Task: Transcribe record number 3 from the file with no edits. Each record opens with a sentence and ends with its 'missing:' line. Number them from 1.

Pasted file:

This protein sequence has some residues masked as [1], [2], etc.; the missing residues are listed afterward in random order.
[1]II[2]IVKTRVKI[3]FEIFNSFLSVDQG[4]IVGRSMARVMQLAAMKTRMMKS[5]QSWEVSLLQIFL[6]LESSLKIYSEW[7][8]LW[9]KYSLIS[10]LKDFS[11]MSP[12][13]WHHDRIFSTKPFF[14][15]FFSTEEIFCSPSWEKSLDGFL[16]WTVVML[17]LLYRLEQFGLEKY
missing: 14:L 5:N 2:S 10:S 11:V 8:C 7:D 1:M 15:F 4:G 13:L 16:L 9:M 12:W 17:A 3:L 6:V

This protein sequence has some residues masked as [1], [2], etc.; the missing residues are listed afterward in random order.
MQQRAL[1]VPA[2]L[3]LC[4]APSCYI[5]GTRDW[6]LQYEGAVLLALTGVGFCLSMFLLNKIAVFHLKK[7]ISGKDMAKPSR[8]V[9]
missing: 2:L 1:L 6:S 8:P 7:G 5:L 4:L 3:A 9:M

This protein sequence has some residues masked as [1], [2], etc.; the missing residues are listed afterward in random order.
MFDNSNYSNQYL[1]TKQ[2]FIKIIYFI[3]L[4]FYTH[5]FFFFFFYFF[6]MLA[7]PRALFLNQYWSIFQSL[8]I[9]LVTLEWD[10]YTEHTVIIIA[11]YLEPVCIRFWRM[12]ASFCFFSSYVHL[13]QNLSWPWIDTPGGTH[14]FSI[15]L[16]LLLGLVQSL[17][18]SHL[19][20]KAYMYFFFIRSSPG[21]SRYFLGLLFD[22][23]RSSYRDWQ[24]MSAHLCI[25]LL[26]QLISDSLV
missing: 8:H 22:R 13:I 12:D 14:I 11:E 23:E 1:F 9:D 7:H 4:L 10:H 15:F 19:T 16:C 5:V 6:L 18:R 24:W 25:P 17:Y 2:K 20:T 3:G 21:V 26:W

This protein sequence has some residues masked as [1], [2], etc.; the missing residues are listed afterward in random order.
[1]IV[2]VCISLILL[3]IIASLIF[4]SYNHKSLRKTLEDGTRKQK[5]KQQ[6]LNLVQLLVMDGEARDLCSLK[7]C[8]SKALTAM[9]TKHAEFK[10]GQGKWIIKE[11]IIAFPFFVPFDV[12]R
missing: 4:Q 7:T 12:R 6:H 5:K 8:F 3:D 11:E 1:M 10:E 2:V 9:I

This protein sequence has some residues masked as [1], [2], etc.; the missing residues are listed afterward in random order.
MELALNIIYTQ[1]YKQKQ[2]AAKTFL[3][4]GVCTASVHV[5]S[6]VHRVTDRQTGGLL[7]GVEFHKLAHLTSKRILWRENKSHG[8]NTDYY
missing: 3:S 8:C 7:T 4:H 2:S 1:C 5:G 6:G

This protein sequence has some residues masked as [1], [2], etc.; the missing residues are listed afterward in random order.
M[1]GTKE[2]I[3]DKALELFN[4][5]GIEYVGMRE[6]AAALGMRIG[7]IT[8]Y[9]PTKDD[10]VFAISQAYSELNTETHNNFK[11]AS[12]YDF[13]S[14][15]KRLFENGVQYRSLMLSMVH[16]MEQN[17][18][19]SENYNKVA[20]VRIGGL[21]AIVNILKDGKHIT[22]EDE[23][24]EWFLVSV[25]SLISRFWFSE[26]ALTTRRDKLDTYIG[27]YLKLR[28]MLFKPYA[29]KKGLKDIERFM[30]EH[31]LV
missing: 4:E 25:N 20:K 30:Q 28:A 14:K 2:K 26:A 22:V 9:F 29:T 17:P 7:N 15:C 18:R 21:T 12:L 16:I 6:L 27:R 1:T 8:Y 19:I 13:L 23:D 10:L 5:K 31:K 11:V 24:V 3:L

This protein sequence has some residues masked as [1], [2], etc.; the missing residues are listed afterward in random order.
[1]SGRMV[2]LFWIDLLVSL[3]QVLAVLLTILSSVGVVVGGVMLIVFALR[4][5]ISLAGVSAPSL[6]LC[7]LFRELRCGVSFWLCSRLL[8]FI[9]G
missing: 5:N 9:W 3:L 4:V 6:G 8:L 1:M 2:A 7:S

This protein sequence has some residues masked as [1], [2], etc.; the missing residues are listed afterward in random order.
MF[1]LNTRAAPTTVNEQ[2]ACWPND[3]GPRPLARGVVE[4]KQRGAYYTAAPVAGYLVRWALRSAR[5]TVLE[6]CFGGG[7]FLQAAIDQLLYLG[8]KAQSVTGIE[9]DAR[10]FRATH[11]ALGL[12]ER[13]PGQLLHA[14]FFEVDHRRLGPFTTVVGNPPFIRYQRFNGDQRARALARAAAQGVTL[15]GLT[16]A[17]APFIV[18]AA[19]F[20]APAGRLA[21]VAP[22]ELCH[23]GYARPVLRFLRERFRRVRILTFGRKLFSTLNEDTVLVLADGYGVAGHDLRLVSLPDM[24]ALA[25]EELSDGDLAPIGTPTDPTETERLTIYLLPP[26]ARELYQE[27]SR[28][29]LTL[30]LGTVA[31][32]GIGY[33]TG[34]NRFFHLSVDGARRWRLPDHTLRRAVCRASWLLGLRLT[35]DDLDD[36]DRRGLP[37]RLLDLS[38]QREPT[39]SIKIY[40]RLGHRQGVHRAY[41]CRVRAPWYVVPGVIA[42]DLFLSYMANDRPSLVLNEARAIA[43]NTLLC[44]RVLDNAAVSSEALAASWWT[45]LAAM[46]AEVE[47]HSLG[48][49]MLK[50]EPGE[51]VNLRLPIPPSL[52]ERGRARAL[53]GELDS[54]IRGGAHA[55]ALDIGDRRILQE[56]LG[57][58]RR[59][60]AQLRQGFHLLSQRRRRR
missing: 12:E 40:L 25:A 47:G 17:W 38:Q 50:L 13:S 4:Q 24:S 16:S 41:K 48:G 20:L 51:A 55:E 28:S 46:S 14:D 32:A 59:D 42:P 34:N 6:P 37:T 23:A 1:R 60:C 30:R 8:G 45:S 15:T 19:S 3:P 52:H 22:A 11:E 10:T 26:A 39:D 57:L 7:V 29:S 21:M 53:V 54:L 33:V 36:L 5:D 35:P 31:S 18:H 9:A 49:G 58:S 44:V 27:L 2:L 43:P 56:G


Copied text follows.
This protein sequence has some residues masked as [1], [2], etc.; the missing residues are listed afterward in random order.
MFDNSNYSNQYL[1]TKQ[2]FIKIIYFI[3]L[4]FYTH[5]FFFFFFYFF[6]MLA[7]PRALFLNQYWSIFQSL[8]I[9]LVTLEWD[10]YTEHTVIIIA[11]YLEPVCIRFWRM[12]ASFCFFSSYVHL[13]QNLSWPWIDTPGGTH[14]FSI[15]L[16]LLLGLVQSL[17][18]SHL[19][20]KAYMYFFFIRSSPG[21]SRYFLGLLFD[22][23]RSSYRDWQ[24]MSAHLCI[25]LL[26]QLISDSLV
missing: 8:H 22:R 13:I 12:D 14:I 11:E 23:E 1:F 9:D 7:H 4:L 10:H 15:F 19:T 16:C 5:V 6:L 18:R 24:W 25:P 17:Y 2:K 20:T 3:G 21:V 26:W